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Urban Challenges, Urban Solutions

November 9, 2011

Philadelphia skyline

Located in one of the nation’s largest urban centers, the Drexel University School of Public Health was established as a school without walls. Despite its exponential growth, the school maintains this deep commitment to improving urban health, and now reaches from its Philadelphia home to communities in the U.S. and around the world.

The Growing Importance of Urban Health

Urban health is a relatively new specialty within the public health field. Why urban health? Thirty years ago, four out of every 10 people in the U.S. were living in cities, but by 2050 this number is expected to grow to seven out of 10. In 1900, nearly 40 percent of the United States population was defined as “urban” by the Bureau of the Census; by 2008 that number had doubled to more than 80 percent.

Today, for the first time in history, more people are living in urban settings than in rural areas. However, this increased urbanization is resulting in significant health consequences. While cities offer a wealth of opportunities, such as greater access to employment, education, transportation, health care and economic growth, they also have brought about a sharp rise in lifestyle-related chronic diseases, greater health disparities, climate change and the urbanization of poverty. In many cases, city resources and infrastructure are overburdened and are not able to provide the necessary services for the well-being of all its residents.

The World Health Organization (WHO) reports that cities face a triple threat to urban health:

  • Infectious diseases, which thrive when people are crowded together;
  • Chronic diseases, such as diabetes, cancers and heart disease, which are on the rise with unhealthy lifestyles, including tobacco use, unhealthy diets, physical inactivity and harmful use of alcohol;
  • Shouldering the burden of road traffic accidents, injuries, violence and crime.

Urban populations also experience some of the extremes of income and health inequality, with large differences in income between the highest and lowest-earning segments of the population. Income inequality has been increasing in the United States over the last 25 years and, for the low-earning segment, can have a significant negative impact on health. Areas with high income inequality and a low average income have been reported as experiencing nearly 140 deaths per 100,000 people, compared with a rate of less than 65 per 100,000 in other areas.

At their recent global health summit held in November 2010 in Kobe, Japan, WHO outlined five actions that will significantly increase the chances of better urban living conditions:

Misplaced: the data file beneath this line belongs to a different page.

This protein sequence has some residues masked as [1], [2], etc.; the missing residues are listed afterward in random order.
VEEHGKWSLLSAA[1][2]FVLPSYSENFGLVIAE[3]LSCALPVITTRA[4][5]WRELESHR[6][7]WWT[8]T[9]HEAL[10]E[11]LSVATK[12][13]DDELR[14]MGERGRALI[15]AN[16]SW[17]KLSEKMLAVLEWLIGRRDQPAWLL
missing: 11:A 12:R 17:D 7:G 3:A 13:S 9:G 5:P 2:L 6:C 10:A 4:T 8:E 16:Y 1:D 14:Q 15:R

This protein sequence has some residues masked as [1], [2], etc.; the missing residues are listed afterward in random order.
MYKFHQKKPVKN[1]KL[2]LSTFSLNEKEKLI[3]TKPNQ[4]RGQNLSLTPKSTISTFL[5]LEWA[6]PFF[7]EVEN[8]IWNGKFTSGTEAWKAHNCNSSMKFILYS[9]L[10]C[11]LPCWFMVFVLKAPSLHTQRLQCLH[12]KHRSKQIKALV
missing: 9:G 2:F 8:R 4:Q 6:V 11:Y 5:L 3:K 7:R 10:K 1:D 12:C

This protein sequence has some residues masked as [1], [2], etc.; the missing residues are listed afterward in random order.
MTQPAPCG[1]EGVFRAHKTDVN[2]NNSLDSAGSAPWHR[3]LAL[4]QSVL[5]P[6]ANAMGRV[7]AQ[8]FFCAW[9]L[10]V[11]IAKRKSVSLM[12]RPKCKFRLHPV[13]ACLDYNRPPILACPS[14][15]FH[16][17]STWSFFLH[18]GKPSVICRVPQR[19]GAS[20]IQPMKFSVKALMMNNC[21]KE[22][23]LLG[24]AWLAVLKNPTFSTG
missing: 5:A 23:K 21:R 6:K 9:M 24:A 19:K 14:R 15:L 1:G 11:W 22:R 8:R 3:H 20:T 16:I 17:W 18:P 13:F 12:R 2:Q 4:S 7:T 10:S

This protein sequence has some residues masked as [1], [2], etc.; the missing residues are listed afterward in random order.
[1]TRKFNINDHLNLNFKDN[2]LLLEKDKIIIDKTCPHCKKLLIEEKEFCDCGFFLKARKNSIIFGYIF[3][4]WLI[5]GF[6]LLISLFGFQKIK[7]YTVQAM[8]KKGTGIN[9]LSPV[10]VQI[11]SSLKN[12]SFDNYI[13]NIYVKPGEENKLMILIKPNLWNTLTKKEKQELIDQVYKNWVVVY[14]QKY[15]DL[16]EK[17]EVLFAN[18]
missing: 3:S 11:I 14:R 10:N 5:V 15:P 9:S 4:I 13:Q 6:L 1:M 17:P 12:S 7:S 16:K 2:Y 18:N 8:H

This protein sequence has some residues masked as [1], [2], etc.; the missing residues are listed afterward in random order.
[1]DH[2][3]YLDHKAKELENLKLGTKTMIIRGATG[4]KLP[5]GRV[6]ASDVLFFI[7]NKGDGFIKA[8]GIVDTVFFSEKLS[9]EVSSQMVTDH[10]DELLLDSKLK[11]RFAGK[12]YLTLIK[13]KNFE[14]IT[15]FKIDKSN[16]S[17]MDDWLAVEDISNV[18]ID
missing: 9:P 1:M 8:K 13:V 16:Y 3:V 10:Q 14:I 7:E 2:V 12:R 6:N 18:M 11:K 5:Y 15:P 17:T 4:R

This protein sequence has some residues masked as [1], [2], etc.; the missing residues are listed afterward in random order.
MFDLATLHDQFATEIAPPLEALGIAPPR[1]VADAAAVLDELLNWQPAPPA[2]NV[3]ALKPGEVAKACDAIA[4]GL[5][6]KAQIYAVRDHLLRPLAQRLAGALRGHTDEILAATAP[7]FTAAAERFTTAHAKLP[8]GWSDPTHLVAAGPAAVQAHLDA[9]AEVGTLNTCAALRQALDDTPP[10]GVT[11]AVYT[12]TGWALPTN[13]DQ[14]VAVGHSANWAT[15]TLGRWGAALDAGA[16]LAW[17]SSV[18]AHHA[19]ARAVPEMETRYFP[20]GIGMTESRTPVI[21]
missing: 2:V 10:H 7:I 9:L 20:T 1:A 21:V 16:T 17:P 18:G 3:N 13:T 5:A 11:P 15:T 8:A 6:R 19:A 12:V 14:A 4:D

• Promote urban planning for healthy behaviors and safety
  • Improve urban living conditions
  • Ensure participatory governance
  • Build inclusive cities that are accessible and age-friendly
  • Make cities resilient to disasters and emergencies

  A University-wide Commitment

Drexel is well-positioned to tackle these urban health issues. In fact, University President John A. Fry has challenged Drexel to fulfill its mission as a great urban university. In his convocation speech, President Fry said “Our highest purpose as a university is to educate and prepare leaders, who are capable of dealing with the great civic issues of our day, such as poverty, public education and the health of our cities. We do this in part by engaging them in meaningful civic activities, and letting them learn firsthand the joys and frustrations of public service at this most formative stage of their lives.”

He underscored his aspiration for Drexel to be “the most civically engaged university in the United States, across all three dimensions of engagement: academic, student and employee voluntarism, and institutionally supported neighborhood investment.” Recently the university began to address these challenges with the establishment of the Lindy Center for Civic Engagement. There is much more to come.

Urban Health at DUSPH

Every day the faculty, students and staff at the School of Public Health are tackling today’s urban health challenges. From HIV/AIDS to housing safety to chronic diseases our team is active in the urban health discussion. In this issue of Interaction we will share some of their work and their successes. We challenge our readers to become more actively involved in improving urban health.

See this and more articles in the latest Interaction magazine, a publication of the School of Public Health

--Richard Ochab, School of Public Health